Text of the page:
Calling of the heart

So it is the heart that knows how to call. Whenever I work inside, it is my first point of contact. It opens the door to any dynamic work and changing the nature, including the body, must surely be the ultimate dynamic process. When the heart prostrates itself in a yearning of love, I find that the work seems to automatically unfold. Without this love I believe that there can simply be no contact: ours is a path of surrender after all. At least that is my experience. It needs the spontaneous and candid trust of a child for his mother. There is such a magical sweetness to this work: I feel so entirely alone with Her. Love often brings a sense of delight and delight then raises the whole being up to a pinnacle of supreme wholeness. It elevates the physical to an entirely new frequency. So it is not only the Truth that transforms. Love surely has the same capacity, perhaps even greater, but, at man’s present stage of growth, it is still tainted with distortion.

That is because the innate purity of the heart is still gagged by an urge for reciprocity and exchange. As the Mother says, it still founds itself on ego and self-interest:

“If human love came forth unalloyed, it would be all-powerful. Unfortunately, in human love, there is as much SELF love as love for the beloved; it is not a love that makes you forget yourself (5).”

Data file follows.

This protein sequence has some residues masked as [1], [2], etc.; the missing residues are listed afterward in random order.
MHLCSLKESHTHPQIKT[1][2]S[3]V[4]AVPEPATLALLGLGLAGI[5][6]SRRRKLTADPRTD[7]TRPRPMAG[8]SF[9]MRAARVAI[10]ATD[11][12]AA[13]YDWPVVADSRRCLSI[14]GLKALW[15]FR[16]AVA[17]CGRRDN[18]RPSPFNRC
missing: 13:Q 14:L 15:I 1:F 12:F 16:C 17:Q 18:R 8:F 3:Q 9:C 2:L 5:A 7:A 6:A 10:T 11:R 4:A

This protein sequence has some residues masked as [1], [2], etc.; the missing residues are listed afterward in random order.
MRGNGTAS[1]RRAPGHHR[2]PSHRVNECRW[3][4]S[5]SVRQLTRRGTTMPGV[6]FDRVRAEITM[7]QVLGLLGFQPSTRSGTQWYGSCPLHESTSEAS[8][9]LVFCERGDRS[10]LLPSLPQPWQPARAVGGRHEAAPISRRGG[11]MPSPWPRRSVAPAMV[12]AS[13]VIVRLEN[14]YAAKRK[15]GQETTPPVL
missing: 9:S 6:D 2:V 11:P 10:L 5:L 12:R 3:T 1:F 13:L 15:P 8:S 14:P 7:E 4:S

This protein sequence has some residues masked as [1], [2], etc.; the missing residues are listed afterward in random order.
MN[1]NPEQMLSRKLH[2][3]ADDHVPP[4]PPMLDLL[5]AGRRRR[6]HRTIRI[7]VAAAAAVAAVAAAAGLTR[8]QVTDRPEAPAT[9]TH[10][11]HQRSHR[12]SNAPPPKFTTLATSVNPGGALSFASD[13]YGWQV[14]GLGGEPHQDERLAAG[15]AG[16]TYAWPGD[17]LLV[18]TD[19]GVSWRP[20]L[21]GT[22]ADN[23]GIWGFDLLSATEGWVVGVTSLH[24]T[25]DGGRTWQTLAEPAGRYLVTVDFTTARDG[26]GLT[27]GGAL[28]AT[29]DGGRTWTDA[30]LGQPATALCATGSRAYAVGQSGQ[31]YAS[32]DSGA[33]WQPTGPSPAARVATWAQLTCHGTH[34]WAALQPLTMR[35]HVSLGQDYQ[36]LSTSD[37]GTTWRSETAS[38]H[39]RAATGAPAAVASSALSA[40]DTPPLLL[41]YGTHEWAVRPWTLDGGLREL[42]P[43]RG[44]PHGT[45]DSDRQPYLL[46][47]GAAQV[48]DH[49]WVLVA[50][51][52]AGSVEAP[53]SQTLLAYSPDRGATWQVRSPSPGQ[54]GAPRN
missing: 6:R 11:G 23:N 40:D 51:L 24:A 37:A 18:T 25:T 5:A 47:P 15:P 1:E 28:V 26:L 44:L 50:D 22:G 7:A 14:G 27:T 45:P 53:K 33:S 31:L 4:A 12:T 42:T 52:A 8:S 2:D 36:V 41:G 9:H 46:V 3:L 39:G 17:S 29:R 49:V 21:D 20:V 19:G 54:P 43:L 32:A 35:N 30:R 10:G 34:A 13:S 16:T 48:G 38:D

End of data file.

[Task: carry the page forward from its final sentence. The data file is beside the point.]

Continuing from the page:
That is why Sri Aurobindo often asserted that the Truth must settle first for the fullest manifestation to become complete:

“To bring the Divine Love and Beauty and Ananda into the world is, indeed, the whole crown and essence of our yoga. But it has always seemed to me impossible unless there comes as a support and foundation and guard the Divine Truth — what I call the supramental — and its Divine Power…. It is when one has felt this descent that one can be really an instrument for the birth and action of the Divine Love in the world (6).”

So if we can somehow drop everything for this love, the emotion will surely become more refined. I believe that it can raise man to an entirely new vibration. Because of this, I find it the ideal portal for the Mother’s work to fully ensue.

Truth and love

Love is surely the language of the heart but it is evidently very open to distortion and that is why Sri Aurobindo and the Mother frequently use the term ‘human love’. Love is probably the simplest of all emotions. Indeed it is so simple that man cannot really claim a monopoly on it. Ironically man, the mental being, twists and distorts it so much that the end-result can become truly perverted.